The Man Behind the Dream
Don Remington was a self-made man who rose from Depression-era poverty to become a leading citizen of his hometown of
Cardston, Alberta, Canada. His financial success was based on construction and ranching, but his place in the hearts of
his fellow citizens was based on the fact that he never lost the common touch. He regarded money as being more convenient
than important, and was at home with commoners and kings.
For 30 years Don collected and painstakingly restored horse-drawn vehicles, using the early hours of the morning to
work on carriages before his construction business opened for the day. Don’s company specialized in building concrete
bridges throughout western Canada, and he did most of the work on carriages during the slack months of January and
February. In this way he amassed a collection of 49 vehicles, 48 of which he donated to the people of Alberta to become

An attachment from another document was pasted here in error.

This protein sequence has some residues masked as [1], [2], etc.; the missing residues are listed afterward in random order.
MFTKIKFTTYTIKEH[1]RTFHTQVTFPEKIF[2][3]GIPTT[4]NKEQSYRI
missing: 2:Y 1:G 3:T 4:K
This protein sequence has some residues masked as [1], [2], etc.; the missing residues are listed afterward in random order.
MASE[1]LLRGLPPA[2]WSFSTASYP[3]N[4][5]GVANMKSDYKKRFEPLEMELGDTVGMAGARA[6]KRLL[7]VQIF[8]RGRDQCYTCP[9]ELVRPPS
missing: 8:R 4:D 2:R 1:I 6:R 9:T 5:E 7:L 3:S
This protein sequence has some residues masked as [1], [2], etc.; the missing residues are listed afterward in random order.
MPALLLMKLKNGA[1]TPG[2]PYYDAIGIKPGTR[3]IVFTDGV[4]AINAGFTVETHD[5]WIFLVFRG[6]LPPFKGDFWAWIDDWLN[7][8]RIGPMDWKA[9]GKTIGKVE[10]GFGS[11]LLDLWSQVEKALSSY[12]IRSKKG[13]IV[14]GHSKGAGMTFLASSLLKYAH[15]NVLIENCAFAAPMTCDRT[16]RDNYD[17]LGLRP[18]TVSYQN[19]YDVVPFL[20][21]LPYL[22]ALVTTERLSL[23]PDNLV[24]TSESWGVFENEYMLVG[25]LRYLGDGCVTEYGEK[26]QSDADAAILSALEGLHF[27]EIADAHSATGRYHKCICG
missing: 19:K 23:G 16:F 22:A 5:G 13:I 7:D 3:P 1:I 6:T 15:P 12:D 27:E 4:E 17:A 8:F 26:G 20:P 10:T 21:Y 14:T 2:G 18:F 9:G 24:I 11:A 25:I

the nucleus of the collection at the Remington Carriage Museum in Cardston, Alberta. Don died in 1987 at the age of 73,
just as his dream of a Carriage Museum was starting to become a reality.
Physically, Don was long and lean, with rough-hewn appearance similar to the mature Gary Cooper. He looked “at home”
in elegant coachman’s livery or a tuxedo, but was more often seen in jeans, a plaid shirt, and a battered cowboy hat.
He never disdained hard physical work, and found pleasure in his ability to create something of beauty with his own hands.
Don was a proud craftsman, with skills in woodworking, painting, metal working and upholstery.
Don will be remembered by his friends and neighbors as a man who lived intensely, always active, finding good use
for every hour. He will be remembered by future generations of Albertans as the man whose skill, vision and generosity
made possible the magnificent Remington Carriage Museum.
Last reviewed/revised: March 18, 2016